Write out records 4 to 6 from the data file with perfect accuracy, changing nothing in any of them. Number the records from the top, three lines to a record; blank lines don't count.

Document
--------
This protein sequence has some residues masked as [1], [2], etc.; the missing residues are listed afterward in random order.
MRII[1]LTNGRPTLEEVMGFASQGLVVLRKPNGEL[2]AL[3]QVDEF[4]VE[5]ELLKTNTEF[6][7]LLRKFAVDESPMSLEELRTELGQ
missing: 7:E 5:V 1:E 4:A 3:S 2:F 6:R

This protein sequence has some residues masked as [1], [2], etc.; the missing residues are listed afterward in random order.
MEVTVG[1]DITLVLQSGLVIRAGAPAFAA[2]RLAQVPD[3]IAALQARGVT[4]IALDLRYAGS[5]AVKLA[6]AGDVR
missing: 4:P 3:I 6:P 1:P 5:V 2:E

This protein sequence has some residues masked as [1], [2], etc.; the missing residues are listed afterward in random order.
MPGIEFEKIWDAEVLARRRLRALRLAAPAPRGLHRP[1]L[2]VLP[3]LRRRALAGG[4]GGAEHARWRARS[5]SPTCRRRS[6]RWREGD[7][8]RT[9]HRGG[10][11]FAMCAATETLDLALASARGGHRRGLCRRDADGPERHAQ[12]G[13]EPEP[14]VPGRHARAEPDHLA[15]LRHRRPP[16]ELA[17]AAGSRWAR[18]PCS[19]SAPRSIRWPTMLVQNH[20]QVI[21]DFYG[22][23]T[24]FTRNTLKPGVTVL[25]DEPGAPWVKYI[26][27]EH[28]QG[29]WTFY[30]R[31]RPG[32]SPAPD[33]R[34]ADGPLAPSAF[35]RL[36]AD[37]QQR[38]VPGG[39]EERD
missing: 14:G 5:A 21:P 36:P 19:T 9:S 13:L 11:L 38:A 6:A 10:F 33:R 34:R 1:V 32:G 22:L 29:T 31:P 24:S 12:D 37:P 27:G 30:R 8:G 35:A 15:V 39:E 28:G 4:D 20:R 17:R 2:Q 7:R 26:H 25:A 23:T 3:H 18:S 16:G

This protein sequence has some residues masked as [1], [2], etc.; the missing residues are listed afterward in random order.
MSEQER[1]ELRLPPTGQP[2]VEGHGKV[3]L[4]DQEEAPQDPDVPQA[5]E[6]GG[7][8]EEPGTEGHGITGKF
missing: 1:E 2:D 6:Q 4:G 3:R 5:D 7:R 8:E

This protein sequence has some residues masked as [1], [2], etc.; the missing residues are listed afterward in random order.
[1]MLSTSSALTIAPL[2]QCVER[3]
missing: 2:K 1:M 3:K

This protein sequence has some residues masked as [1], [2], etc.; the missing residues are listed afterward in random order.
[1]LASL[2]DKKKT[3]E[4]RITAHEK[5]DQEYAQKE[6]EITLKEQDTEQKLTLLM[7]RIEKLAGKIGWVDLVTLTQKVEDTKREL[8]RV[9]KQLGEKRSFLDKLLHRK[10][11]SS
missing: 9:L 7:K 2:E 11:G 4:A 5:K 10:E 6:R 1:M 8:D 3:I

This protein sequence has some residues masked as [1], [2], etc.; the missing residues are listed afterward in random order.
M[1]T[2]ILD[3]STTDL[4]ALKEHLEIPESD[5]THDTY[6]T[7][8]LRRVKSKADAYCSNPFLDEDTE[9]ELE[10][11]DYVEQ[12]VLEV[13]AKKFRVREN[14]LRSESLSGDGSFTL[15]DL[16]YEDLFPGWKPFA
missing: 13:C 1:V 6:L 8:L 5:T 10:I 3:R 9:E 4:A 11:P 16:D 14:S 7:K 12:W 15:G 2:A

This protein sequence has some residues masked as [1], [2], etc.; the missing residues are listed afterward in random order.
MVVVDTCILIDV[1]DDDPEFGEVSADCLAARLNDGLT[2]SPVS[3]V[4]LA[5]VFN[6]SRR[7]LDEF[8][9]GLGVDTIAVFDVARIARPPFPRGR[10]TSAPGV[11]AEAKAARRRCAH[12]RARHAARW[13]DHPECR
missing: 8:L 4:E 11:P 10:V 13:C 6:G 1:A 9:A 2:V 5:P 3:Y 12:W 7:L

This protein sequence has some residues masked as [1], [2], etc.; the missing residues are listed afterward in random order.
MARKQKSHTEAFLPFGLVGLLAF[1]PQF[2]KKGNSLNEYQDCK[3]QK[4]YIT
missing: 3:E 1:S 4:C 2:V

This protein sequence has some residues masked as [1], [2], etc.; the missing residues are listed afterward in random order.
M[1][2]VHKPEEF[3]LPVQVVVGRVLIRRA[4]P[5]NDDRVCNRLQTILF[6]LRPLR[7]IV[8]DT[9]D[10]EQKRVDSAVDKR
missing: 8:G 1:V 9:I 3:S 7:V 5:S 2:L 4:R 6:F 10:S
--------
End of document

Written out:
This protein sequence has some residues masked as [1], [2], etc.; the missing residues are listed afterward in random order.
MSEQER[1]ELRLPPTGQP[2]VEGHGKV[3]L[4]DQEEAPQDPDVPQA[5]E[6]GG[7][8]EEPGTEGHGITGKF
missing: 1:E 2:D 6:Q 4:G 3:R 5:D 7:R 8:E

This protein sequence has some residues masked as [1], [2], etc.; the missing residues are listed afterward in random order.
[1]MLSTSSALTIAPL[2]QCVER[3]
missing: 2:K 1:M 3:K

This protein sequence has some residues masked as [1], [2], etc.; the missing residues are listed afterward in random order.
[1]LASL[2]DKKKT[3]E[4]RITAHEK[5]DQEYAQKE[6]EITLKEQDTEQKLTLLM[7]RIEKLAGKIGWVDLVTLTQKVEDTKREL[8]RV[9]KQLGEKRSFLDKLLHRK[10][11]SS
missing: 9:L 7:K 2:E 11:G 4:A 5:K 10:E 6:R 1:M 8:D 3:I